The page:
Pilot killed in crash grew up in Lawrence
Crew of 3 was en route to fight N.M. wildfire
Salt Lake City ? A converted military plane crashed Saturday in heavy fog in the mountains that frame the Salt Lake valley, killing three members of a private firefighting company, authorities said, including the pilot, who grew up in Lawrence.
Tooele County Sheriff Frank Park said the plane was en route from Missoula, Mont., to Alamogordo, N.M., when it failed to clear a pass in the Oquirrh Mountains.
The sheriff identified the pilot as Tom Risk, 66, of Littleton, Colo., and the crew members as Mike Flynn, 59, of Alamogordo, N.M., and Brian Buss, 32, of Alberton, Mont.
Risk was born in Lawrence and graduated from Lawrence High School in 1962, said his sister Janiece Scribner, who still lives in Lawrence.
His mother, Kathryn Risk, also still lives here, and his sister Peggy Hulteen lives in Rossville.
The crew members for Missoula-based Neptune Aviation were bound for southern New Mexico to help fight a nearly 30-square-mile wildfire, said Dan Ware, a spokesman for the New Mexico Forestry Division.
“While we must pause to mourn their loss, within the wildland community we must also honor them by continuing to fight fires to protect our communities,” state forester Arthur Blazer said.
The wildfire, which was 20 percent contained, was threatening a home and several outbuildings and a power distribution line, officials said.
Scribner said her brother had learned to fly at the Lawrence Municipal Airport after he returned from serving in Vietnam. He was in the Marines. He had worked as a firefighting pilot for several years, she said.
The family on Sunday was still dealing with the shocking news and waiting to learn more information.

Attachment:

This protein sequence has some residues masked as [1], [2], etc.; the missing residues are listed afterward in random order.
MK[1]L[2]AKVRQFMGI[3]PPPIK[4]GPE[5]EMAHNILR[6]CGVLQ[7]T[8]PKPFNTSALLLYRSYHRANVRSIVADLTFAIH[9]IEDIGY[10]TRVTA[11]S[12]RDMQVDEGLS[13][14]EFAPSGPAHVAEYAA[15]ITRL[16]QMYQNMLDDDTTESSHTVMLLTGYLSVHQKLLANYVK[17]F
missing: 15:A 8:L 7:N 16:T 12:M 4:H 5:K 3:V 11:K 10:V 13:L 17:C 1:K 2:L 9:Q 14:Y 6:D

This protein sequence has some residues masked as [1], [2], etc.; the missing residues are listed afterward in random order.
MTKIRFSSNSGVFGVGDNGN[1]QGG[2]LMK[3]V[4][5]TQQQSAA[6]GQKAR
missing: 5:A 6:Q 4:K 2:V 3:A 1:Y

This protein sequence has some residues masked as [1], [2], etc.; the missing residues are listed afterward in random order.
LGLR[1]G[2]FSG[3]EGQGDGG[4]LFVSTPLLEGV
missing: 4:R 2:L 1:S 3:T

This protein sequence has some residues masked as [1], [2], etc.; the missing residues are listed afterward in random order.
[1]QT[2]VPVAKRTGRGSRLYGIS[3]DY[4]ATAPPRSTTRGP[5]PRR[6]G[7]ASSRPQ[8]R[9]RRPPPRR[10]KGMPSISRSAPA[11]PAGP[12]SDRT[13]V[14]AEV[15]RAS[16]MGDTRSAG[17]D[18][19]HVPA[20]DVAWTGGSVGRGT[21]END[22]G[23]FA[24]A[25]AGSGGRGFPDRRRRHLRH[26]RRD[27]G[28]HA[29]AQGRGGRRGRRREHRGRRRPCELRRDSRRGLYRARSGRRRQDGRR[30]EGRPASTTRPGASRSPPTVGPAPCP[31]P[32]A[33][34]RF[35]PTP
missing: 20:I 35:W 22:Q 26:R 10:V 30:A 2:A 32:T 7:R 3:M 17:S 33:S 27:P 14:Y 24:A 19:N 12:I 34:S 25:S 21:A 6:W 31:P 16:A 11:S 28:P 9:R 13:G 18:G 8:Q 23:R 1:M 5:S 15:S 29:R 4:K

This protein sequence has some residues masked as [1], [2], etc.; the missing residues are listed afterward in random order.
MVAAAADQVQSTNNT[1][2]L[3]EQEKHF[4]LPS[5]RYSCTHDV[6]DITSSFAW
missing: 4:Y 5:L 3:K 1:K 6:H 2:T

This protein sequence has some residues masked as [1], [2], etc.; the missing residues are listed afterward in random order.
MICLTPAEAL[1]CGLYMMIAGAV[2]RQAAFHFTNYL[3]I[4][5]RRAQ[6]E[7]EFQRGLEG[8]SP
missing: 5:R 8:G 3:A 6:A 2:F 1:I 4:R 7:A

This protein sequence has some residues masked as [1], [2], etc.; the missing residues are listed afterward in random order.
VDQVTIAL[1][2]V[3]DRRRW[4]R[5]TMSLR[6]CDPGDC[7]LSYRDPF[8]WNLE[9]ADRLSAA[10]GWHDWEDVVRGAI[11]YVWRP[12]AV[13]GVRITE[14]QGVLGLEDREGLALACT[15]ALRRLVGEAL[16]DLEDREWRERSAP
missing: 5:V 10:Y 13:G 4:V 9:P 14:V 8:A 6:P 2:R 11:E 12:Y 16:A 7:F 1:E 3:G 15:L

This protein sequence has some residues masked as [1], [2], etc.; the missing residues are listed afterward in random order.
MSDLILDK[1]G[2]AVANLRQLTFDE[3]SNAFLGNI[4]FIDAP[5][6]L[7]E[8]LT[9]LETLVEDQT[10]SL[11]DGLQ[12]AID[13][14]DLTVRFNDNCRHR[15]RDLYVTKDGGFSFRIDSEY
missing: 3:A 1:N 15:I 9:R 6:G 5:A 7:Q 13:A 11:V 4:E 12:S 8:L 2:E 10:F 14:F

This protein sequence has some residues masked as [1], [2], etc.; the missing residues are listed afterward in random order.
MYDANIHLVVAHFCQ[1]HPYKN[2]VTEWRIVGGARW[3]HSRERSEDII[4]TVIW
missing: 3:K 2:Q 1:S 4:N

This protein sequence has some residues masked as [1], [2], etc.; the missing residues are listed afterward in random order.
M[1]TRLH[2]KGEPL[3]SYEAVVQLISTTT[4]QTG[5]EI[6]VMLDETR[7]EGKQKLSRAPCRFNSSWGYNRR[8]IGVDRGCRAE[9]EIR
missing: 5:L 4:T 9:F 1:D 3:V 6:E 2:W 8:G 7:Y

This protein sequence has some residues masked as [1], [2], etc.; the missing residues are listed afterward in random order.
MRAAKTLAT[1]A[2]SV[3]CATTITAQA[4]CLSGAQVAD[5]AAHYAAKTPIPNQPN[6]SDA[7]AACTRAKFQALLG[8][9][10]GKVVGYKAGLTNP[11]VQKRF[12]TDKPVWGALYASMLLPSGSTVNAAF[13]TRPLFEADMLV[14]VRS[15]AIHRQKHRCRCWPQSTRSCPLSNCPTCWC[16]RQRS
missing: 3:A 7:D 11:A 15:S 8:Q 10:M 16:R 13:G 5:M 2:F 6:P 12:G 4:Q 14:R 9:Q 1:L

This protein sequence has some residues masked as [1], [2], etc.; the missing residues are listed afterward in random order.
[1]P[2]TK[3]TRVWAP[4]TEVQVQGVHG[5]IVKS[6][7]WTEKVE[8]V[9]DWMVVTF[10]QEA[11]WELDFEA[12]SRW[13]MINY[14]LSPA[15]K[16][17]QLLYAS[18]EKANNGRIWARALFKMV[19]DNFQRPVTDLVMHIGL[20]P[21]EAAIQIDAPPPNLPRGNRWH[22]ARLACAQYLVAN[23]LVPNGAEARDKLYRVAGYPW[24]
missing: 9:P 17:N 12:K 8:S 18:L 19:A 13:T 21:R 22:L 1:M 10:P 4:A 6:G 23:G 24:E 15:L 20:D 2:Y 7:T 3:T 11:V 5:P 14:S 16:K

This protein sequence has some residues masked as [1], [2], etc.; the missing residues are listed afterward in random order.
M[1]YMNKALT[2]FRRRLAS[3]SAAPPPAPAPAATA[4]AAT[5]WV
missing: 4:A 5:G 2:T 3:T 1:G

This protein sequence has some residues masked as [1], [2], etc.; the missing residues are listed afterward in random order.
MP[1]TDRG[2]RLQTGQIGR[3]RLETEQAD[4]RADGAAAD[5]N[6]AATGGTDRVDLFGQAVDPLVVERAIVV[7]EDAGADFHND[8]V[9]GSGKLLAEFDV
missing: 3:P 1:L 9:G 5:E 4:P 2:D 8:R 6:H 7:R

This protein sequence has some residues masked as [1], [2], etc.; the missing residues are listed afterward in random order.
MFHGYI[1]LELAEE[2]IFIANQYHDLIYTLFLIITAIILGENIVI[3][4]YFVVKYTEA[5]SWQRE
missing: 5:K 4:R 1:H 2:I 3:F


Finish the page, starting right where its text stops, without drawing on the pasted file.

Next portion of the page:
“Until they do their investigation, we just don’t know,” Scribner said.
Neptune’s ground safety and security coordinator, Miek Pfau, said he could confirm only that the company lost an aircraft.
The wreckage of the plane, a twin-propeller P2V Neptune with a 100-foot wing span, was located near Stockton Pass, spread out over about 100 yards, Park said.
Search and rescue crews reached the steep, rugged site on foot and all-terrain vehicles to recover the bodies. They were turned over to the state medical examiner, he said.
Park said the Neptune, a plane developed during the Korean war that is commonly used to fight wildfires, had been equipped for dropping fire retardant.
He said visibility was only 100 feet when the plane failed to clear Stockton Pass. It missed the pass by an eighth of a mile and slammed into a mountain instead, but should have been flying higher, he said.
The plane was being tracked by the National Interagency Fire Center in Boise, which lost track of it before the pilot could report any trouble or issue a distress signal, the sheriff said.